Groups Weigh In on CRC Impacts

As we head into the decision process for the next round of study on Columbia River Crossing options, various groups are beginning to weigh in.

From the Coalition for a Livable Future:

The CRC project staff has recommended that the task force, which advises local and federal authorities overseeing the project, advance “three” alternatives for detailed study in the draft environmental impact statement process. These three alternatives include two with the same 10 to 12-lane replacement bridge idea coupled with different transit options, and a no-build option, which federal law requires. In essence, this proposal is a recommendation of only one alternative: a colossal and costly replacement bridge. We believe that proposal is too narrow, too expensive and poses significant threats to public health, the environment and our region’s economic vitality. Instead, we want to ensure that less expensive, greener and people-focused options are on the table.

From the Urban Greenspaces Institute:

From the information we have received, it appears that the current Columbia River Crossing purpose and need statements preclude consideration of alternatives that would undoubtedly have significantly lower environmental impact and cost than the proposed freeway bridge options. Therefore, we urge Metro Council to adopt a resolution that recommends adoption of a revised purpose and need statement that allow for a more diverse array of options in the DEIS.


If this project moves forward in its current form, it will have a huge, negative impact on the development of our transportation network, will harm community livability, and will be a step backwards for our region.

See you all tomorrow at Metro!

10 responses to “Groups Weigh In on CRC Impacts”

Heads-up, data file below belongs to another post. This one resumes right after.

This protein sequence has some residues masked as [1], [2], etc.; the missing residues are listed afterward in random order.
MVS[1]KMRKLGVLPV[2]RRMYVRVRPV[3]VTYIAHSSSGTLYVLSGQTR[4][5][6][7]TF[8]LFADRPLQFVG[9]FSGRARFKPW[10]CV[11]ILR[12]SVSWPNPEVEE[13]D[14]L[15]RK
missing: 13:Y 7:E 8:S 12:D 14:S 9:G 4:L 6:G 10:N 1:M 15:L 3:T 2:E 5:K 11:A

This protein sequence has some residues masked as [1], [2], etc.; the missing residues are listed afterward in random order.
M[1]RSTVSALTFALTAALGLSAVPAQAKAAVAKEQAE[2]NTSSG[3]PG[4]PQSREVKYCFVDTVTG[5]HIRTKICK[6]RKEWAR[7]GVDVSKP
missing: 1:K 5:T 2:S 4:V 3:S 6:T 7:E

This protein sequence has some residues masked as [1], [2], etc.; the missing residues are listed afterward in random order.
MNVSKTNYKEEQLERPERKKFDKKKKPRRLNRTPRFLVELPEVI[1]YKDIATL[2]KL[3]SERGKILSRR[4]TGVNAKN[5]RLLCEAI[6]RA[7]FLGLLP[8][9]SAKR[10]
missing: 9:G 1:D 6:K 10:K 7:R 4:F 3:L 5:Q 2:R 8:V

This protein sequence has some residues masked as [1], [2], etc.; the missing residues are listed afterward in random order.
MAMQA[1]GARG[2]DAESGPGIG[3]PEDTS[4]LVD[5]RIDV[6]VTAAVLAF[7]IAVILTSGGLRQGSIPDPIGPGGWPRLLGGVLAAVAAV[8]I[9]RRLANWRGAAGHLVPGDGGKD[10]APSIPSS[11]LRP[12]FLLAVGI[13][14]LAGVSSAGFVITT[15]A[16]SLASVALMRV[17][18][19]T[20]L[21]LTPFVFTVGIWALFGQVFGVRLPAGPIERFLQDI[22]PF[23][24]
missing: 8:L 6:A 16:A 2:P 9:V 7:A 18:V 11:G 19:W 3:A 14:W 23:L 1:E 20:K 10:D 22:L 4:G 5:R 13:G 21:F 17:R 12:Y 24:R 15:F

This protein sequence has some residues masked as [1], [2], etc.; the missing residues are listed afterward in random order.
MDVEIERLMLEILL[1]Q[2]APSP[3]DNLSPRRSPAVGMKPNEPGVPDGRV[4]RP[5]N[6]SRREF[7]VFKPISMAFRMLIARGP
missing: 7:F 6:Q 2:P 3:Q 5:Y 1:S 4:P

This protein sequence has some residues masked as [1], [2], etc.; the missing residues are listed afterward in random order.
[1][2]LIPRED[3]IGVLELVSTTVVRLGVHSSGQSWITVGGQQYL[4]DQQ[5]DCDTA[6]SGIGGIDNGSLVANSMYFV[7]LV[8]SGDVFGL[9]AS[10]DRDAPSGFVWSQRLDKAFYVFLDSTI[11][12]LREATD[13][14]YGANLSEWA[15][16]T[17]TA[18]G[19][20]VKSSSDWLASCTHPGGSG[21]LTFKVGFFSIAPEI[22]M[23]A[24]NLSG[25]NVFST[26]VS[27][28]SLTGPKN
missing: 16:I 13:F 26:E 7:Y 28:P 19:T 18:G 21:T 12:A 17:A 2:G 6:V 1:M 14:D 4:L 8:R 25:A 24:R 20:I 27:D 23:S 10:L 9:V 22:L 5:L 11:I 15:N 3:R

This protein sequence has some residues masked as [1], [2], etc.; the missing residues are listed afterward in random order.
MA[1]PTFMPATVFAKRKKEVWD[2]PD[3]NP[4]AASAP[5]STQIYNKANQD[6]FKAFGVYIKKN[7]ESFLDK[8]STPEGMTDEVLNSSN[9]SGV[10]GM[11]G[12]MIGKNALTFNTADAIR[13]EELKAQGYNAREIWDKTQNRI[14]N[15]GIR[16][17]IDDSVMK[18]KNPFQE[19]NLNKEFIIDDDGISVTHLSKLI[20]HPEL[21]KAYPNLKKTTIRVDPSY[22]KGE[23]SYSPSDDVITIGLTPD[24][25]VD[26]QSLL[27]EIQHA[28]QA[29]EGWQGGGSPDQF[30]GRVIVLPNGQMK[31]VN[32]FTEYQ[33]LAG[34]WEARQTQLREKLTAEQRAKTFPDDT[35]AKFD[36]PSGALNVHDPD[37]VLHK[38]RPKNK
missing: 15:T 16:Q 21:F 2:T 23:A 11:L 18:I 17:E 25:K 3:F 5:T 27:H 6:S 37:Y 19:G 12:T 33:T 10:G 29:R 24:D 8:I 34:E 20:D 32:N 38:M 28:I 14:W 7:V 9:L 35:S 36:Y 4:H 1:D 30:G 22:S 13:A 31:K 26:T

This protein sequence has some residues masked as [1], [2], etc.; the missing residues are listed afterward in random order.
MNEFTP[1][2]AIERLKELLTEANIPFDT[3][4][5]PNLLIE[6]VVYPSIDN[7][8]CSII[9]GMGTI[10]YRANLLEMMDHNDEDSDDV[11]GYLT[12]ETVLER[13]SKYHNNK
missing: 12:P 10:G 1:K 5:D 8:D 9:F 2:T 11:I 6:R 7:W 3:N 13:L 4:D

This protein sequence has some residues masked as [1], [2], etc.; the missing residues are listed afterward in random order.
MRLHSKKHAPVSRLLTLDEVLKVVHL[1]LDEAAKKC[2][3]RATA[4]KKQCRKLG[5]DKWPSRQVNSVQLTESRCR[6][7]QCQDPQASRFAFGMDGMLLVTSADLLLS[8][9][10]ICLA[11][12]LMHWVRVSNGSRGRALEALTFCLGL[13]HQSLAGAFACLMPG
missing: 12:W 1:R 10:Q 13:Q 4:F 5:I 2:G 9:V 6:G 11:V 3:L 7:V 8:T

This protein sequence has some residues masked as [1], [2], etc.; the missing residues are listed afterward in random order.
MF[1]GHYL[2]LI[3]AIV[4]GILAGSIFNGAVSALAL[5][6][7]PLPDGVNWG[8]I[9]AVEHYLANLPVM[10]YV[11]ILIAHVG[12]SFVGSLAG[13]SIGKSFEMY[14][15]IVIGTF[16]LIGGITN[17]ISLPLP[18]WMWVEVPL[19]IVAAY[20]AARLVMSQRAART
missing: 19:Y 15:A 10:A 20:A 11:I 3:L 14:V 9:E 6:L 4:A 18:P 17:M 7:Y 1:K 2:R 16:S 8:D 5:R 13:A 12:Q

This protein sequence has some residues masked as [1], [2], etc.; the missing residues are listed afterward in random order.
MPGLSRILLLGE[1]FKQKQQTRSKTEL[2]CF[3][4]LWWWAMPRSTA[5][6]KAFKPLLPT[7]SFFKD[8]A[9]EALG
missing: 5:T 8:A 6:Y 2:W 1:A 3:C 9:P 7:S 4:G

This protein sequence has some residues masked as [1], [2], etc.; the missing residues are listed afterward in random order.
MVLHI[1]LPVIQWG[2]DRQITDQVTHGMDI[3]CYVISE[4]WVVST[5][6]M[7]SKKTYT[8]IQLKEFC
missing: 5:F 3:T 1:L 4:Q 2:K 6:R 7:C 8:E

1. Bravo to the Coalition for their stand; likewise kudos to BikePortland for getting this issues to its readers.
    The basic question for Portland residents, especially those of North & Northeast, is “how will 20k to 60k more motor vehicles per day across the Columbia help to make our neighborhoods more livable?”
    To Clark county folks I offer a paraphrase of Tom McCalls famous invitation to Oregon…”we love to have you come to Portland to work, shop and play, but please don’t bring your car.”

  2. if you don’t want them to bring their cars how are they to get a round?

    You would be surprised how well you can get around Portland without using your car very much. Of course it depends on where you want to go, but most of downtown, Lloyd Center and the close-in neighborhoods hardly require a car at all.

    Trimet to very limited.

    I agree. Trimet needs to increase service to a lot of parts of the region. They need to be given more resources to do it.

  3. You would be surprised how well you can get around Portland without using your car very much.
    I’ll vouch for that… I do it everyday!

    Trimet needs to increase service to a lot of parts of the region. They need to be given more resources to do it.
    100% Agreed! And, they definitely need to hear from people who use the system but feel it could do a better job if… (examples: direct route between x and y; more service on route z); and those who would like to use transit more (or at all), but the current system doesn’t work at all for them.
    Also, more resources to promote the neighboring systems (C-TRAN, SMART, SAM, CAT, South Clackamas, Columbia Co. Rider; and to a lesser extent, Cherriots), so everyone knows all the different routes there are out there.

  4. A lot has been made of getting light rail to Vancouver. But the current reality is that many of the jobs people in Vancouver have are in areas that are poorly served by transit on the Oregon side of the river. They also lack pedestrian environments that are necessary to use transit.

    If you are really looking at reducing reliance on autos from Clark County the place to start is by providing at least one alternative. For many trips, there really aren’t any right now. If you don’t have and use a car you can’t work there.

    I don’t believe the CRC has ever looked at a transit system on steroids in the Columbia Corridor connecting to Vancouver. Its not just express buses to downtown Portland that are needed or just MAX that provides service to both downtown and points in between. Its also east-west service all along the river.

    And don’t get folks in Washington County started on the spoke-hub system. It has many of the same problems with pedestrian facilities that make it difficult to provide transit. But the “local” service really needs to be expanded if it is going to be a reasonable alternative.

    I hope at some point the commuter rail project can go to all-day service with 10 minute headways. I think that would promote ridership on the entire system. Especially if it drives the creation of a better pedestrian environment in the commercial areas near the stations.

  5. Ross,